Amino Labs was co-founded by designer Julie Legault, based on her thesis research at the MIT Media Lab, 2015. After experiencing the difficulties of learning synthetic biology, bioengineering, from textbooks and online material, Julie created a mini-lab to help other people learn science by doing it. Has a designer, Julie focussed her efforts on application-based learning. From Fragrances to pigments, the Amino One is people-driven.
After graduation, friends and mentors from Montreal, Toronto, and Boston joined up to form an amazing, dedicated and excited team... without which Amino One would still only be a prototype!
At its very beginning last fall 2015, the company got a kickstart by participating in MIT's E14 Fund and in SF's Indie Bio accelerator. Great Support came from an early crowdfunding campaign and great partnerships.
How did you find the space and funding?
I found the DIYbio / biohacking space quite by (fortunate) accident, actually! I’m a designer; my background is in Design and Applied Arts - everything from jewellery, goldsmithing to set design, graphic arts, fashion and electronics. Although my work focusses on translating complex technologies for the public, I hadn't really looked into life sciences – I was mainly in the field of wearables, biometrics and smart materials.
While I was researching a new way to create hormonally-actuated scents in a wearable, I came across the banana smell program from biobuilder in a short microfluidics course I was taking. And so, when I met Natalie Kuldell of Biobuilder and the team from Synbiota, I was amazed that a non-scientist like me could hack biology and create a living thing in a few days. To top it off, you could actually make the living organisms behave in a actuator/sensor way like classic electronics. Amazing!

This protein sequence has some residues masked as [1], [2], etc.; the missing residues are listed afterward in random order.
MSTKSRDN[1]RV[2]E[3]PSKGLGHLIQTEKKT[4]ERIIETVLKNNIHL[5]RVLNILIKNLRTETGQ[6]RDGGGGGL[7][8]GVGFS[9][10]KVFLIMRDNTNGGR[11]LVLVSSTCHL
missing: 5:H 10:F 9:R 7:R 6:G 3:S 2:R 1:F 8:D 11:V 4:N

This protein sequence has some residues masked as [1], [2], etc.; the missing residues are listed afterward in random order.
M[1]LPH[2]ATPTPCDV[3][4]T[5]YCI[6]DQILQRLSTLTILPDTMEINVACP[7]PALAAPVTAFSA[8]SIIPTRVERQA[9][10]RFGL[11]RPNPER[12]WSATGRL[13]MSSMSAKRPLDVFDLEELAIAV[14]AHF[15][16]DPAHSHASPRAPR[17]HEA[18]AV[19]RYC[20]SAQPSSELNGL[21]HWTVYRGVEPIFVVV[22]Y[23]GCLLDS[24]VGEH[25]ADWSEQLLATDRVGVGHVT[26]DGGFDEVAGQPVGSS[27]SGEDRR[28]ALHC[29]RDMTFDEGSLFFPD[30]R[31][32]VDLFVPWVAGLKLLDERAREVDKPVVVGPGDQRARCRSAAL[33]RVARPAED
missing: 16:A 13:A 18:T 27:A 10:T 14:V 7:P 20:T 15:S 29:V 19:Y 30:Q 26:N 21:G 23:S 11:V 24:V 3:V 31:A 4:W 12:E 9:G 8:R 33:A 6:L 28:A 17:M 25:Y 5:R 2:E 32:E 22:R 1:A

And so, I took a few workshops to make simple DNA programs and this really opened my eyes to what synthetic biology, bioengineering and GMOs really are—beyond what the media would like us to believe. It helped me understand the dangers and benefits for myself, without the sensationalistic / negative view the media has.
But when I tried to replicate this experience outside of the framework of academic / workshops for my MIT thesis, I found it very very difficult : from understanding the textbooks quickly, to finding the right components, to the right equipment… even though I was in one of the best research institute! So, from a DIYbio experiences (the workshops), I had to go back to a traditional environment (MIT labs) and was really frustrated. Clearly there had to be a better way for a non-scientist to tackle this– I only wanted to create simple biobricks assemblies!
Was building the Amino community hard? Who is/was part of the community?
The Amino community is still growing - we now have hundreds of users and it keeps growing. What amazed me is how organically the community grew. Sure, we did the classic social media/website/media coverage approach, but I am constantly amazed at how many people tell me they heard about it through a friend, or colleague. We have emails coming in from seniors wanting a headstart before starting college, little kids wanting a kit for their birthdays (apparently, its an easy birthday gift to convince your parents to get ! ) and more traditional researchers wanting to play at home, or continue research outside of the lab.